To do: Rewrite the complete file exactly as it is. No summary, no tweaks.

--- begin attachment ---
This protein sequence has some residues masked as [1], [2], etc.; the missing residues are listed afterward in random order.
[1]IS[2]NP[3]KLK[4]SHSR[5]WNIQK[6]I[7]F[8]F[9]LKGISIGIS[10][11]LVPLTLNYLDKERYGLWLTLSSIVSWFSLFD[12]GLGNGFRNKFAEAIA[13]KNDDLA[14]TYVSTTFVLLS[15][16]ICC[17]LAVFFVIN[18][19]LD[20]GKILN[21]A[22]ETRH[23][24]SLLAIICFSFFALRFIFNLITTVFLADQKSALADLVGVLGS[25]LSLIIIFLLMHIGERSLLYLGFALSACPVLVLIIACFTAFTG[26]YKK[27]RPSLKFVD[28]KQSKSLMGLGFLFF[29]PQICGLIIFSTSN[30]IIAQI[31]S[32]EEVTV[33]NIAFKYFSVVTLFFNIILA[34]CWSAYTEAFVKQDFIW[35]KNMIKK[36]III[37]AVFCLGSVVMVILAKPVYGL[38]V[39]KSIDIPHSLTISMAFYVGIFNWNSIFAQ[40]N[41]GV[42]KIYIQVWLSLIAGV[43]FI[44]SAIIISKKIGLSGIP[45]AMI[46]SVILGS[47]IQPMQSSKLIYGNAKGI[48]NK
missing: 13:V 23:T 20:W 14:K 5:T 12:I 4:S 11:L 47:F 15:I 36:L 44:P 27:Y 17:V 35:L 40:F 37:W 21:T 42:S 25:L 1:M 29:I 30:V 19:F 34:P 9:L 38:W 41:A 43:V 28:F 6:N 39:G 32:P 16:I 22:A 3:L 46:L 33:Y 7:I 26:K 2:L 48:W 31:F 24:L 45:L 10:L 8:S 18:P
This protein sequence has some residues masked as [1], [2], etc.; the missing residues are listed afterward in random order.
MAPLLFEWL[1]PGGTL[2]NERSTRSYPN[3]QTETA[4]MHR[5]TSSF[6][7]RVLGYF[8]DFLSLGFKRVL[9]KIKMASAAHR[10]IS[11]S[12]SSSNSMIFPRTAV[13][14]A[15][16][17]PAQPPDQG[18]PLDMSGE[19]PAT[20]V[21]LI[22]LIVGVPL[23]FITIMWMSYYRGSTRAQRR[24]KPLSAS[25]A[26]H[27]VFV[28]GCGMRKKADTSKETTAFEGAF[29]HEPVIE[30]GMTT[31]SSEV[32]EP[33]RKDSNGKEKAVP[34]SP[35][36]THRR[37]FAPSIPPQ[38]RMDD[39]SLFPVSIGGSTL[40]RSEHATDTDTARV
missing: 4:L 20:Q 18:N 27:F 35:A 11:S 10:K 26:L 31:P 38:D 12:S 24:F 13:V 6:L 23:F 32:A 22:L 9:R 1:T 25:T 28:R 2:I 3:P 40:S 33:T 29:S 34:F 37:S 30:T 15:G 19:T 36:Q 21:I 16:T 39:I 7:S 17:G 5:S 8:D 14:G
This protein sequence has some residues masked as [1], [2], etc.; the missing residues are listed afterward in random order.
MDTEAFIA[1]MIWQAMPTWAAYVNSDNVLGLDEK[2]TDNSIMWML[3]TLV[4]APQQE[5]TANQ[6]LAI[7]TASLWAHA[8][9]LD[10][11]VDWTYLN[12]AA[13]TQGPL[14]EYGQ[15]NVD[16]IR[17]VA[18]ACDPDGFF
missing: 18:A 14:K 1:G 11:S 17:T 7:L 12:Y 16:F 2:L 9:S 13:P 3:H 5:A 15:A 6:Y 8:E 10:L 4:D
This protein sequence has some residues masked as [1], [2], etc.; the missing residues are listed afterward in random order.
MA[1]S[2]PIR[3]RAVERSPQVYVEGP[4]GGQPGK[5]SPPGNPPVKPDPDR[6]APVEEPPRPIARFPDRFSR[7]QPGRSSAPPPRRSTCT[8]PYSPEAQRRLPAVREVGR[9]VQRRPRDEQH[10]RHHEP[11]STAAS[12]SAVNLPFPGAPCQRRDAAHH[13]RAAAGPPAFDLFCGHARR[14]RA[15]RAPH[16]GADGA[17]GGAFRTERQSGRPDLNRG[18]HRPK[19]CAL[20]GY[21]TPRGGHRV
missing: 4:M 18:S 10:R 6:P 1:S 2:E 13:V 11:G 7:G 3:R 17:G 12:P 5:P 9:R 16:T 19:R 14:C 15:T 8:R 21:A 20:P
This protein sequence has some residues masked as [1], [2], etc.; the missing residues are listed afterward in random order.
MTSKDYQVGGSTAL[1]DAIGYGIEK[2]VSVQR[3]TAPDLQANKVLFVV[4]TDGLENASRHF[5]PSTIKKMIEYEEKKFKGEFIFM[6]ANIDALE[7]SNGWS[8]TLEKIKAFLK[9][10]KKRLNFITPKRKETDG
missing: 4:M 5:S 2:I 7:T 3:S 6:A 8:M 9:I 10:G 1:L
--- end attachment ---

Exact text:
This protein sequence has some residues masked as [1], [2], etc.; the missing residues are listed afterward in random order.
[1]IS[2]NP[3]KLK[4]SHSR[5]WNIQK[6]I[7]F[8]F[9]LKGISIGIS[10][11]LVPLTLNYLDKERYGLWLTLSSIVSWFSLFD[12]GLGNGFRNKFAEAIA[13]KNDDLA[14]TYVSTTFVLLS[15][16]ICC[17]LAVFFVIN[18][19]LD[20]GKILN[21]A[22]ETRH[23][24]SLLAIICFSFFALRFIFNLITTVFLADQKSALADLVGVLGS[25]LSLIIIFLLMHIGERSLLYLGFALSACPVLVLIIACFTAFTG[26]YKK[27]RPSLKFVD[28]KQSKSLMGLGFLFF[29]PQICGLIIFSTSN[30]IIAQI[31]S[32]EEVTV[33]NIAFKYFSVVTLFFNIILA[34]CWSAYTEAFVKQDFIW[35]KNMIKK[36]III[37]AVFCLGSVVMVILAKPVYGL[38]V[39]KSIDIPHSLTISMAFYVGIFNWNSIFAQ[40]N[41]GV[42]KIYIQVWLSLIAGV[43]FI[44]SAIIISKKIGLSGIP[45]AMI[46]SVILGS[47]IQPMQSSKLIYGNAKGI[48]NK
missing: 13:V 23:T 20:W 14:K 5:T 12:I 4:S 11:L 47:F 15:I 36:L 44:P 27:Y 17:V 35:L 40:F 37:W 21:T 42:S 25:L 1:M 29:I 30:V 19:F 34:P 9:L 38:W 41:A 43:V 28:F 6:N 39:G 32:P 16:I 22:A 3:L 46:L 33:Y 7:I 26:K 2:L 48:W 31:F 24:L 45:L 10:L 8:S 18:P
This protein sequence has some residues masked as [1], [2], etc.; the missing residues are listed afterward in random order.
MAPLLFEWL[1]PGGTL[2]NERSTRSYPN[3]QTETA[4]MHR[5]TSSF[6][7]RVLGYF[8]DFLSLGFKRVL[9]KIKMASAAHR[10]IS[11]S[12]SSSNSMIFPRTAV[13][14]A[15][16][17]PAQPPDQG[18]PLDMSGE[19]PAT[20]V[21]LI[22]LIVGVPL[23]FITIMWMSYYRGSTRAQRR[24]KPLSAS[25]A[26]H[27]VFV[28]GCGMRKKADTSKETTAFEGAF[29]HEPVIE[30]GMTT[31]SSEV[32]EP[33]RKDSNGKEKAVP[34]SP[35][36]THRR[37]FAPSIPPQ[38]RMDD[39]SLFPVSIGGSTL[40]RSEHATDTDTARV
missing: 4:L 20:Q 18:N 27:F 35:A 11:S 10:K 26:L 31:P 38:D 12:S 24:F 13:V 6:L 23:F 32:A 22:L 9:R 1:T 25:T 28:R 2:I 3:P 40:S 33:T 29:S 34:F 37:S 30:T 15:G 19:T 36:Q 21:I 16:T 39:I 7:S 17:G 5:S 8:D 14:G
This protein sequence has some residues masked as [1], [2], etc.; the missing residues are listed afterward in random order.
MDTEAFIA[1]MIWQAMPTWAAYVNSDNVLGLDEK[2]TDNSIMWML[3]TLV[4]APQQE[5]TANQ[6]LAI[7]TASLWAHA[8][9]LD[10][11]VDWTYLN[12]AA[13]TQGPL[14]EYGQ[15]NVD[16]IR[17]VA[18]ACDPDGFF
missing: 18:A 14:K 1:G 11:S 17:T 7:L 12:Y 16:F 2:L 9:S 13:P 3:H 5:A 15:A 6:Y 8:E 10:L 4:D
This protein sequence has some residues masked as [1], [2], etc.; the missing residues are listed afterward in random order.
MA[1]S[2]PIR[3]RAVERSPQVYVEGP[4]GGQPGK[5]SPPGNPPVKPDPDR[6]APVEEPPRPIARFPDRFSR[7]QPGRSSAPPPRRSTCT[8]PYSPEAQRRLPAVREVGR[9]VQRRPRDEQH[10]RHHEP[11]STAAS[12]SAVNLPFPGAPCQRRDAAHH[13]RAAAGPPAFDLFCGHARR[14]RA[15]RAPH[16]GADGA[17]GGAFRTERQSGRPDLNRG[18]HRPK[19]CAL[20]GY[21]TPRGGHRV
missing: 4:M 18:S 10:R 6:P 1:S 2:E 13:V 11:G 7:G 3:R 17:G 12:P 5:P 9:R 16:T 19:R 14:C 15:T 8:R 21:A 20:P
This protein sequence has some residues masked as [1], [2], etc.; the missing residues are listed afterward in random order.
MTSKDYQVGGSTAL[1]DAIGYGIEK[2]VSVQR[3]TAPDLQANKVLFVV[4]TDGLENASRHF[5]PSTIKKMIEYEEKKFKGEFIFM[6]ANIDALE[7]SNGWS[8]TLEKIKAFLK[9][10]KKRLNFITPKRKETDG
missing: 4:M 5:S 2:I 7:T 3:S 6:A 8:M 9:I 10:G 1:L